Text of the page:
There is a shelf in my home that has been there most of my life. My home has moved around but the shelf – though it grows – doesn’t change. It looks like a barcode of lush colours. It’s made of paperback books. The most ancient are on the left and as you scan to the right, they gradually encroach on our times. Fittingly, your eyes follow them in the same way you’d read a line of prose. Bars one and two are orange and blue and represent genuine magical power – The Colour of Magic and The Light Fantastic – the first two novels in Terry Pratchett’s Discworld series. Starting left, the colours go from primary and full from the illustrations of Josh Kirby and from 2001 onward (1) they become more sombre and moody from the work of Paul Kidby. Inside, the pages are brown with age, gradually regaining their youthful crisp whiteness the further right you go.
My memory of my first Terry Pratchett book is as bright as the detail on the cover. In the late 1980s, a new supermarket opened in Bangor in Wales called Leo’s (2). Every pupil at my school had an identical plastic Leo’s key ring as they were handed out free to each child shortly after the store opened. There was a small book and magazine section and in 1987 at the age of nine I recall the wonder of seeing a book called The Light Fantastic for the first time. The cover had a luggage trunk flying through the air with rows of human feet. Depicted clinging onto the trunk were a wizard, a man with four eyes, an amazon woman and two Conan-style barbarians. Below them was a castle strewn landscape with massive axe-wielding trolls coming at the viewer. The glowing azure sky in the background is what gives the book its colour on the shelf. Either from raiding my pocket money or from badgering my mum, the book was bought. I pored over it in the car home. The Light Fantastic is actually the second book in the series but I read it first and read The Colour of Magic – the first Discworld book – second. Although I was too young to appreciate a lot of the humour, the spell of that universe bound me.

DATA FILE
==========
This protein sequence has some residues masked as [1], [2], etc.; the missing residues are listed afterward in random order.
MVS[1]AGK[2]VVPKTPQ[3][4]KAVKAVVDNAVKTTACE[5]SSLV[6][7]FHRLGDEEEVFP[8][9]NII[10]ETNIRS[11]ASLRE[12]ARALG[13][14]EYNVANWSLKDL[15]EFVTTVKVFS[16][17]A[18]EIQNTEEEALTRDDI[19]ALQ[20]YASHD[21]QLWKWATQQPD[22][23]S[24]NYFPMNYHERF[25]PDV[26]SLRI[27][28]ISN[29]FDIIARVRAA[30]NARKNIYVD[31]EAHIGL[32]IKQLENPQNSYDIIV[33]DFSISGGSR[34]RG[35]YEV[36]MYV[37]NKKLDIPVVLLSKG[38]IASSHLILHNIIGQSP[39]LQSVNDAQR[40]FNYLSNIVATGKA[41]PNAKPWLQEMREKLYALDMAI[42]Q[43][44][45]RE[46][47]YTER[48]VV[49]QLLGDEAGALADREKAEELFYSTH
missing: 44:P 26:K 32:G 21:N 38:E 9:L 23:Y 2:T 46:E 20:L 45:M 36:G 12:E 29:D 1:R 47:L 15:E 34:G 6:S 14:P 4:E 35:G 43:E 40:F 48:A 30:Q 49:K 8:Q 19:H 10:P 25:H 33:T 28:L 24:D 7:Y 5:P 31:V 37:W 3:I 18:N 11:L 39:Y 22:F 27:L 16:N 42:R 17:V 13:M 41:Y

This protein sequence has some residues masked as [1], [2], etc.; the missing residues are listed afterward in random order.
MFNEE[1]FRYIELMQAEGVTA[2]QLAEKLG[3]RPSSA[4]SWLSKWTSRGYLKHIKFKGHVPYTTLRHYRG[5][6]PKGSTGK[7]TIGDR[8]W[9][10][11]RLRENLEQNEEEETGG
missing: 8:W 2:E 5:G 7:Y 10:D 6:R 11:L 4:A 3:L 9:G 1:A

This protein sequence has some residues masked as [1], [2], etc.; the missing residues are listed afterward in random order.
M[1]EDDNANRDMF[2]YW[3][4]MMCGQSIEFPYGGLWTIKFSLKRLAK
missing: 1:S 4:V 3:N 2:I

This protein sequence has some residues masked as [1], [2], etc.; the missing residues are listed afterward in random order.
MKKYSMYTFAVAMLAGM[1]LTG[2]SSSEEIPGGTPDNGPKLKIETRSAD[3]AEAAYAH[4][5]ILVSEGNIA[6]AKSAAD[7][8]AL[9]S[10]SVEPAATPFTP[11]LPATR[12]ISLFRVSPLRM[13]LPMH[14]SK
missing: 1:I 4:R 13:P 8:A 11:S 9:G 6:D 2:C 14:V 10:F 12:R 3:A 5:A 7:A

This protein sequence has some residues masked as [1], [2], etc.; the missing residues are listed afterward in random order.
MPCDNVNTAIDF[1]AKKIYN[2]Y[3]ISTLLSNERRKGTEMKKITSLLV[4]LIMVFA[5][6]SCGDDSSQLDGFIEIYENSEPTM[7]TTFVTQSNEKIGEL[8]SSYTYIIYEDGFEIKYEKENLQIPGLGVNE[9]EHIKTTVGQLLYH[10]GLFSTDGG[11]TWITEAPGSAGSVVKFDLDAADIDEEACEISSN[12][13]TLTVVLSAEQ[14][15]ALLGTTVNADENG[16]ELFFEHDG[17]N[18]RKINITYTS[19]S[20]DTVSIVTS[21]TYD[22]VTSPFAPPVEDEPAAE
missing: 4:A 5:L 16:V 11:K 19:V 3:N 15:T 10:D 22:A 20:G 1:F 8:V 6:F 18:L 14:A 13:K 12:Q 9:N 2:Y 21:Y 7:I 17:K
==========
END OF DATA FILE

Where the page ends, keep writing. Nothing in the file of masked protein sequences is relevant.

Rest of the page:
|What drew me to The Light Fantastic